The colors displayed in the photo are very important especially when they are the only two colors are displayed. Skoglund prefers to use “artificial, monochrome colors to heighten a unreality”(Roelgers) These are the colors of blue and orange. These colors complement each other. When mixed they make the color grey. The color blue is a cool color and orange is a warm color. This associates with life and death. There is a contradiction on the colors because of what Skoglund chooses to be which color. The man is a shade of orange which is related to a warm color. Warm usually means life and daylight, but the man who is depicted as this nice shade of orange does not at all contains these attributes. He looks ill and very weak. He displays a more cool color. The bulb is a shade of blue which is also a contradiction. Blue is associated with death and darkness. Not at all what a light bulb symbolizes. A light bulb symbolizes life, and truth. So by making the two main objects in the photo contradict each other, Skoglund is trying to show the fear of death. Through the use of monochrome colors, this reality is sharpened to become an unreality. These colors that she chooses to portray also display symbols of horror. Overall it is obvious that Skoglund wants the orange man and the blue bulb to be the main focus of her photograph. The two main colors blue and orange assist in making the two objects stand out. Through the use of color she creates this illusion of what is really there. This photo is another example of Skoglund’s “staged, fanatical images which typically present wacky situations in color-infused environments”(Arnett).

Shimmering Madness is another one of Skoglund’s famous photo’s that has been exhibited all around the United States. This photo created in 1998, is very unique and it is one of Skoglund’s art pieces that is surrealistic. This photo upon first glance is quite intriguing and has a dream-like quality to it. In the photo there are a total of five figures. Each figure is posed in a different way. Out of these five people two are human and the other three are mannequins. The three mannequins are all standing up while one of the two humans in the background is standing on top of his head. The five people all have different attire on. The three mannequins are covered in multi-colored jelly-beans. Their heads are also turned backwards from their bodies. The two humans behind the mannequins are naked and bald. They are not covered by anything. The room itself is just as interesting and fun as the figures in it. The floor is also made of multicolored jell-beans(Florida Trend 25). The walls of the room are covered with Mylar Butterflies on a black wall. Looked upon closely the butterflies seem realistic because of the great detail enamored in the photo.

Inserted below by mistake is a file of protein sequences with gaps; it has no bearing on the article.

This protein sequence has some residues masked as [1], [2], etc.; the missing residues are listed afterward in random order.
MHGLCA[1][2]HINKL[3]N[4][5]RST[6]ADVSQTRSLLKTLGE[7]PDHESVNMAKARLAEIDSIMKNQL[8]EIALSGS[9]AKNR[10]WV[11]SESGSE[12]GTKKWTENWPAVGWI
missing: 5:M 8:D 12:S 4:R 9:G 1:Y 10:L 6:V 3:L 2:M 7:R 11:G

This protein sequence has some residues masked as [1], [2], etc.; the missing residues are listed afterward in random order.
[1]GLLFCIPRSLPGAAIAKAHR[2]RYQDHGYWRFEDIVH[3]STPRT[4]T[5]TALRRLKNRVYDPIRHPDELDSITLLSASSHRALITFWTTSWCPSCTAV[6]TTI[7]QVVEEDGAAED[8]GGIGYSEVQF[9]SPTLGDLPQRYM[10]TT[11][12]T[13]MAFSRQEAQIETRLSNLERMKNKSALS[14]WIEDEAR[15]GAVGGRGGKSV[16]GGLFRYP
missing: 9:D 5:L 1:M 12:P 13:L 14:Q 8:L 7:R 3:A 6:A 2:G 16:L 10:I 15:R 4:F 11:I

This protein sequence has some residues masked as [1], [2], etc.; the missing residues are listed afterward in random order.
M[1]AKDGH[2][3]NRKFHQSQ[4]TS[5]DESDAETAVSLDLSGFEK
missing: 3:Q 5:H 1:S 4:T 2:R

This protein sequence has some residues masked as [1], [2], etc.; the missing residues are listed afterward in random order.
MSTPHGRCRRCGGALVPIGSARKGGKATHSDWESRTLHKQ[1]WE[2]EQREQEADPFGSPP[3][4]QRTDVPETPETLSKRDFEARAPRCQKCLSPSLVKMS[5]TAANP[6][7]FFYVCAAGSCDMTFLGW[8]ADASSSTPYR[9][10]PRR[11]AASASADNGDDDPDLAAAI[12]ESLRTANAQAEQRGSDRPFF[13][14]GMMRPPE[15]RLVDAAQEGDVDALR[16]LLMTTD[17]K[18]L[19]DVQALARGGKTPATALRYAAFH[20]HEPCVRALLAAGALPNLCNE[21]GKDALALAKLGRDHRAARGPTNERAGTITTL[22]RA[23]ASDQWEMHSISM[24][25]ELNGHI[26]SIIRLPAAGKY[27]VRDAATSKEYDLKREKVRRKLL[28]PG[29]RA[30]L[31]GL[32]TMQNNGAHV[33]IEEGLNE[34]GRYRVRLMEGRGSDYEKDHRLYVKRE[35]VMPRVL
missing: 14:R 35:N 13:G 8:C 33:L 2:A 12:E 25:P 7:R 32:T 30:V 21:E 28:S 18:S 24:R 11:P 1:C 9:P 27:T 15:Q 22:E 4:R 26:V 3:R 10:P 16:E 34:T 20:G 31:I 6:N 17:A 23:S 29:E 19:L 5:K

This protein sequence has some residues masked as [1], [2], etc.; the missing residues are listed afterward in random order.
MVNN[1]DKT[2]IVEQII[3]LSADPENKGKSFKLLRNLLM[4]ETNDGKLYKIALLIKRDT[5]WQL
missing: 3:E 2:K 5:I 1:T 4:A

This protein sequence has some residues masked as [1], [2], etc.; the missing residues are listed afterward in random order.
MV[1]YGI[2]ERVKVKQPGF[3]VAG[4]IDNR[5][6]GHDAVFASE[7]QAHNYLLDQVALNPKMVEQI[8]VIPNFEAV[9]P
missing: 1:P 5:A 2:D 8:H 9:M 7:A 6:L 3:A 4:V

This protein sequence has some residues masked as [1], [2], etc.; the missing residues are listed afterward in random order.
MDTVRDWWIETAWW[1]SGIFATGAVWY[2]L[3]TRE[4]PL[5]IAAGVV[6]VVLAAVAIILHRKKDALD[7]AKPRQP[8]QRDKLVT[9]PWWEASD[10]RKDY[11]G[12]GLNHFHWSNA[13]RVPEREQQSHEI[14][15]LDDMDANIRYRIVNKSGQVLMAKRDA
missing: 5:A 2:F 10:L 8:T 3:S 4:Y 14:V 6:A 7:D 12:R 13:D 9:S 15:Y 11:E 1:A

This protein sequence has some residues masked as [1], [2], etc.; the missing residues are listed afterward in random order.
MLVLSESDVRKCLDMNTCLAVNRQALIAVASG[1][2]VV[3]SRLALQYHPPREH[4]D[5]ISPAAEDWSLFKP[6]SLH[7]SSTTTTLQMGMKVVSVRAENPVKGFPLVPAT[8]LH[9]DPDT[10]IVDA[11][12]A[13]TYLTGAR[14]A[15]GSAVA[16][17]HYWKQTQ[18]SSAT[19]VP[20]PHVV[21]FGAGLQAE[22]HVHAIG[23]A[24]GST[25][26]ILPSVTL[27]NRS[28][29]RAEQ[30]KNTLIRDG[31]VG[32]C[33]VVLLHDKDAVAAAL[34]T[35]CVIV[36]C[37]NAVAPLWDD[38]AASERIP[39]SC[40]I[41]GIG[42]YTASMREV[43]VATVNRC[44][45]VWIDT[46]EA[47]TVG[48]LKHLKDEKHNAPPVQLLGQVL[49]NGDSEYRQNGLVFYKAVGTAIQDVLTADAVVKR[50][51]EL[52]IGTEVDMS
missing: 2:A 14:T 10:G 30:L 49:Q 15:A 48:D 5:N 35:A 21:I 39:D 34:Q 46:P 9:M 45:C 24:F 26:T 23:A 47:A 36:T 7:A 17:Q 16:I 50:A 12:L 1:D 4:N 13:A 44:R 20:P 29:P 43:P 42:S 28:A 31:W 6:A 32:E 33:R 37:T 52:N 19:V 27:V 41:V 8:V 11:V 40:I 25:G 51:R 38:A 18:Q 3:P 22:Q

This photo is unlike any other one of Skoglund’s photos. All her other photos were situated in mundane environments like bedrooms, and living rooms. The installation of this photo seems very plan not a whole lot of things going on. There is definitely fear portrayed in this photo. This tableau seems to be dream-like and unrealistic. It has the clarity of a fantasy. The fantasy is of a mysterious, concealed, unheard world that takes over when individuals are not paying attention(Valdez 171). This points to the fear of imagination. What we imagine can some times trick our minds, gather up fear and even provide excitement in us but that fear of the potential that an imagination could create exists. Overall the photo is unique and Skoglund does an excellent job at creating an art piece that could put fear and pique at the curiosity of the viewer. The surrealistic point chosen is enchanting and appealing to the eye. The fear of imagination captivates Skoglund’s audience and causes limitations as to how far they are willing to go in their interpretations.

The last photo is called The Cocktail Party and it too is a distinctive art work from Skoglund. The Cocktail was created in 1992 through Skoglund’s method of Tableau Photography. This photo is quite intriguing as well but a bit different from the other photos. Skoglund, in this photo, uses an ordinary object to fill up the installation in the photo. This object is multiplied to literally fill every space up in the photo. The installation is of what seems to be a living room. In total there are ten figures. For each one Skoglund has depicted them separately. In the foreground there are two people, a man and a woman. The man is standing up and seems to be walking away from the woman. The woman on the other hand is sitting down on a chair that is situated in front of a small coffee table. Behind the coffee table is where all the other seven people are located. Directly behind the man are two people. Again a man and a woman but this time the woman is facing the man’s back as he is walking away. To the left of this woman in the background are two more people, a man and a woman as well. This man and woman seem to show affection because of the posture of the woman. The woman is grabbing the man’s hand as he to seems to be slowly walking away. In front of the man facing ahead of the woman is a group of four people. Three of these people, two men and one woman, are grouped together while the other woman stands beside them alone. Based on this woman’s facial expression, it seems as if she is gloomy and lonesome. The twist to this photo is that almost everything is covered in cheese doodles. The extraordinary color of the cheese doodles appeals to the viewer’s eye and catches their attention. This ordinary object takes up most of the space. Everything from the furniture to the wall and floor and even some of the figures is covered in this snack. Everything except some of the figures bodies is fully covered. The woman and man directly behind the man in the foreground are not covered completely in cheese doodles only their clothes are covered. Besides these two there is also the man from the group of three and the woman standing alone in the background of the photo.